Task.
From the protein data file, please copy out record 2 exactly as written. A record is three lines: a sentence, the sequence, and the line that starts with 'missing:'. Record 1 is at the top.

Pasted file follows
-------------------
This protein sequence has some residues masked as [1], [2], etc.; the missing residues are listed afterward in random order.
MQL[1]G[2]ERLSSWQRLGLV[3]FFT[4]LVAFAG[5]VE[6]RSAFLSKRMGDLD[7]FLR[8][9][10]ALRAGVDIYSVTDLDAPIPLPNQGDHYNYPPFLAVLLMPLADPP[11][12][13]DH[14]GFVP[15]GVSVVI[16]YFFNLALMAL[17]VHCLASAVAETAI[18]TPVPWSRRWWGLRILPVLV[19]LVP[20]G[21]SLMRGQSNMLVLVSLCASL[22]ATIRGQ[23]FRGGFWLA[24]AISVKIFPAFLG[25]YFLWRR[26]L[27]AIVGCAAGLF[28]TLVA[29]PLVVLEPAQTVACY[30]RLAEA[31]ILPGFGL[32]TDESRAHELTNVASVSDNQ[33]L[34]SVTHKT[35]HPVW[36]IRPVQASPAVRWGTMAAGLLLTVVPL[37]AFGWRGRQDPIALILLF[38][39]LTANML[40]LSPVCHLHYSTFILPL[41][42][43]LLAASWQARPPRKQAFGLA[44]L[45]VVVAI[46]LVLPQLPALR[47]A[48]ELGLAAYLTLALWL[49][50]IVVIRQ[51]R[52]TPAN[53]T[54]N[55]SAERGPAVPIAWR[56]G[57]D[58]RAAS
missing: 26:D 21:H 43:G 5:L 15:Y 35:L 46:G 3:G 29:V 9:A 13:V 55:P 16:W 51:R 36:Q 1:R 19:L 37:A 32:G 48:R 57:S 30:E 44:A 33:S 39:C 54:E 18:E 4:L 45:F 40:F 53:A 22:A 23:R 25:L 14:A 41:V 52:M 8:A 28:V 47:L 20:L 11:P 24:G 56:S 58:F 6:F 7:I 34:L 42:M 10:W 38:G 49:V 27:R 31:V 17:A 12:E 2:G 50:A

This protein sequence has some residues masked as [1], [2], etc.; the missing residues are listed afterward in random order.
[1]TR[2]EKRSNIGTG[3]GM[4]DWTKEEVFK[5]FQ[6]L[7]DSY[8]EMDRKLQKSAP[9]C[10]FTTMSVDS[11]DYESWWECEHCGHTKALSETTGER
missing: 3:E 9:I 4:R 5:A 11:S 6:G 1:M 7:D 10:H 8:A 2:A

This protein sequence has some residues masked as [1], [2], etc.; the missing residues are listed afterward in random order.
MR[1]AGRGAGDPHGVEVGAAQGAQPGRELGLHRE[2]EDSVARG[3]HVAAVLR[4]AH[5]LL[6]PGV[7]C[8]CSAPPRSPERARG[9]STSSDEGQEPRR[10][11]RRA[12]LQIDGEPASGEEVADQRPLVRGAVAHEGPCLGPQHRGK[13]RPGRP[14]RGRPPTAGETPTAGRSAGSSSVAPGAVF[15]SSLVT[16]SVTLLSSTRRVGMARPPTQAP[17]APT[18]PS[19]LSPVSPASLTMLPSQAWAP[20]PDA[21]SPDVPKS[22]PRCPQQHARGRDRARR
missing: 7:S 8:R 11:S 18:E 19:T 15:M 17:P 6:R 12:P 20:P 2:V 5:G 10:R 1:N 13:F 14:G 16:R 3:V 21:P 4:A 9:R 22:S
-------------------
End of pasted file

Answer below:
This protein sequence has some residues masked as [1], [2], etc.; the missing residues are listed afterward in random order.
[1]TR[2]EKRSNIGTG[3]GM[4]DWTKEEVFK[5]FQ[6]L[7]DSY[8]EMDRKLQKSAP[9]C[10]FTTMSVDS[11]DYESWWECEHCGHTKALSETTGER
missing: 3:E 9:I 4:R 5:A 11:S 6:G 1:M 7:D 10:H 8:A 2:A